Will Signet and Zale have to stop the wedding?
TIG Advisors, an investment company that owns 9.5 percent of Zale Corp.’s stock, is urging fellow shareholders to vote against the company’s pending acquisition by Signet, calling the purchase “inadequate” and “grossly flawed.”
The vote on the $1.4 billion deal is due to take place May 29. TIG’s proxy statement urges shareholders either to vote against the acquisition or delay their vote, so that a quorum, or majority of shareholders, would not be present.
In arguing for the quorum option, the presentation notes that Zale and Signet, fearing a lengthy regulatory review—which never occurred—negotiated a long end date (Feb. 15, 2015). TIG says shareholders can take advantage of this period to see further financial results from Zale.
The company’s largest shareholder—Golden Gate, which owns 23 percent of the company—has said it supports the acquisition, which values the company at $21 a share. If shareholders approve the deal, TIG says it plans to pursue an appraisal claim against Signet, which involves the dissenting shareholder taking its case to court.
According to The Wall Street Journal, TIG’s filing is a sign of a growing trend it calls “bumpitrage,” where activist investors take a stake in a company prior to a takeover and push for a higher price.
“The practice had been successful in several deals, most notably the fight over Dell Inc.’s $25 billion buyout,” the newspaper wrote.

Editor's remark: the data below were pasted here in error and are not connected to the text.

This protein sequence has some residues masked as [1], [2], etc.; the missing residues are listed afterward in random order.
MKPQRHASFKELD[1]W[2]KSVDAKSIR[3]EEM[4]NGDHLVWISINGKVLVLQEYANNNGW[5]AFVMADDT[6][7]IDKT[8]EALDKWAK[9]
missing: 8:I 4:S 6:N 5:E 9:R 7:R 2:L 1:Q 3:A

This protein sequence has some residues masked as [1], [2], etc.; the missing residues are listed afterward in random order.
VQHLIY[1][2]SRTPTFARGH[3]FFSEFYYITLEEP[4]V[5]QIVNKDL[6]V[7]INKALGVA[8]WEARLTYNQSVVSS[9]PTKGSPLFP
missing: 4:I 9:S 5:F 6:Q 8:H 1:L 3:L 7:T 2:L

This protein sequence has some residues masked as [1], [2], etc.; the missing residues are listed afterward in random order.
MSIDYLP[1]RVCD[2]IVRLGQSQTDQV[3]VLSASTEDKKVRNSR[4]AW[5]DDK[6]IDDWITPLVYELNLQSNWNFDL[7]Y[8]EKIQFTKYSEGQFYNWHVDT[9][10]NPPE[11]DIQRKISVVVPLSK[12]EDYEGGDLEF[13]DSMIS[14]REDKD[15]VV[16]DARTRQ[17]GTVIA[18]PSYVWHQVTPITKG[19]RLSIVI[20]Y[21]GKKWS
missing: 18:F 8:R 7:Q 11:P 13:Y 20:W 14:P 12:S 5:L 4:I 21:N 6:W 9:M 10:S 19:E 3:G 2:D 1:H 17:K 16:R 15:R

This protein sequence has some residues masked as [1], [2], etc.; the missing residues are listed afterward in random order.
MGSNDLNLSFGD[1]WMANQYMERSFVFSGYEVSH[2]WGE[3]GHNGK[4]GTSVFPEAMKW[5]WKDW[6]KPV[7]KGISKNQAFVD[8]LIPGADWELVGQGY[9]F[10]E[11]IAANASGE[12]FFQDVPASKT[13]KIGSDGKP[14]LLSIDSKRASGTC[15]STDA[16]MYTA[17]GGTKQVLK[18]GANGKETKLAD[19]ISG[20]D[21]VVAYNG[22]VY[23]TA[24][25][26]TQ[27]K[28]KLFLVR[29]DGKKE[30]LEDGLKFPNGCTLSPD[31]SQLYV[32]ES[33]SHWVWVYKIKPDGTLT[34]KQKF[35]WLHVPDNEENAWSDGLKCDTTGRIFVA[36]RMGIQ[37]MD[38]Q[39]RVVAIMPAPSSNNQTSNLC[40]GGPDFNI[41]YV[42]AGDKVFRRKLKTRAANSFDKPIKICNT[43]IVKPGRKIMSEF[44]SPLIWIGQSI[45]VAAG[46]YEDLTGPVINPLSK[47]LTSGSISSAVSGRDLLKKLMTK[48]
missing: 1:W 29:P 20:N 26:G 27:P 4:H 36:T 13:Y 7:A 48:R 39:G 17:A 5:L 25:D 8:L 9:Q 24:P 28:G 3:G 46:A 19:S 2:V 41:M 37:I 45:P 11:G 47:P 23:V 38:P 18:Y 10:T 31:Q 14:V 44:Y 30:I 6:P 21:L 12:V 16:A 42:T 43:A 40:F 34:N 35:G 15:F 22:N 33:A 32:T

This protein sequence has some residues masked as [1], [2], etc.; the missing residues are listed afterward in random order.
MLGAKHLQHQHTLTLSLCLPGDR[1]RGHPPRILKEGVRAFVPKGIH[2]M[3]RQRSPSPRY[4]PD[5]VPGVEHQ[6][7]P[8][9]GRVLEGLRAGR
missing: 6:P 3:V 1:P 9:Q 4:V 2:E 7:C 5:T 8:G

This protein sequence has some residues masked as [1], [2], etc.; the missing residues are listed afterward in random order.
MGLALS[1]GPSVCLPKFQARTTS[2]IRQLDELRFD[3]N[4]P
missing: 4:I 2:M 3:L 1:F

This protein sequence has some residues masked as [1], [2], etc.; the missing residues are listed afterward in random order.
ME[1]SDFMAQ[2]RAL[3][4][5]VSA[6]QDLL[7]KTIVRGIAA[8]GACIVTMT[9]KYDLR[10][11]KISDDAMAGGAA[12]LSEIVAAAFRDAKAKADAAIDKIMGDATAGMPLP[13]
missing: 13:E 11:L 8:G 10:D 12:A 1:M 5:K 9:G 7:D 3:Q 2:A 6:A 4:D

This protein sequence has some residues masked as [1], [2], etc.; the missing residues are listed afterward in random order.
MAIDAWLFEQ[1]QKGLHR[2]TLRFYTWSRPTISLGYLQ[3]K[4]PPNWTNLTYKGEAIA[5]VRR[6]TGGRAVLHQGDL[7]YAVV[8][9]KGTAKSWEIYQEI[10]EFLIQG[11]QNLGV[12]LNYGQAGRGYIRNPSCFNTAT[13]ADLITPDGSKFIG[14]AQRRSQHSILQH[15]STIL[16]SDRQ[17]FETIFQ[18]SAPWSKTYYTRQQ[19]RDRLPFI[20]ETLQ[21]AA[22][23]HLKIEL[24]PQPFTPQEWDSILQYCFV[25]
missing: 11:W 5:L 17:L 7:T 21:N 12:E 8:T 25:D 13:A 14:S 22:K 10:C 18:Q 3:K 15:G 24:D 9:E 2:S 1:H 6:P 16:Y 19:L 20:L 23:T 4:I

In a presentation filed May 9 with the Securities and Exchange Commission—titled “Right Deal—But the Wrong Price”—TIG argues the current deal does not reflect the potential of Zale, whose turnaround was cut short.
It says the deal relies on what it calls “stale financial forecasts,” and if Zale’s latest business projections were announced prior to the merger, the company’s valuation would have been higher.
The TIG filing also argues that the merger process was flawed, noting there was no real sales process, and saying it was replete with conflicts of interests.
For instance, while Bank of America provided a “fairness opinion” for Zale on the deal, TIG notes that the financial institution’s advisors were also trying to solicit business from Signet. It further argues that when Golden Gate indicated that it wanted to sell its shares, as it did in October, that created a potential conflict, since a board member from Golden Gate was on the negotiating committee with Signet. It finally contends that, after Signet indicated it would like to keep Zale CEO Theo Killion in his position, that created a conflict with management.
TIG’s filings do not specify any possible deal it might accept. A spokesman declined further comment.
Zale spokeswoman Roxane Barry tells JCK: “The company is fully committed to completing our transaction with Signet. Zale’s board of directors firmly believes that this transaction provides immediate and compelling value and is in the best interests of our shareholders.”
Signet declined comment.
At least five shareholder lawsuits have also been filed in Delaware trying to block the transaction. Signet management has called them “without merit.”
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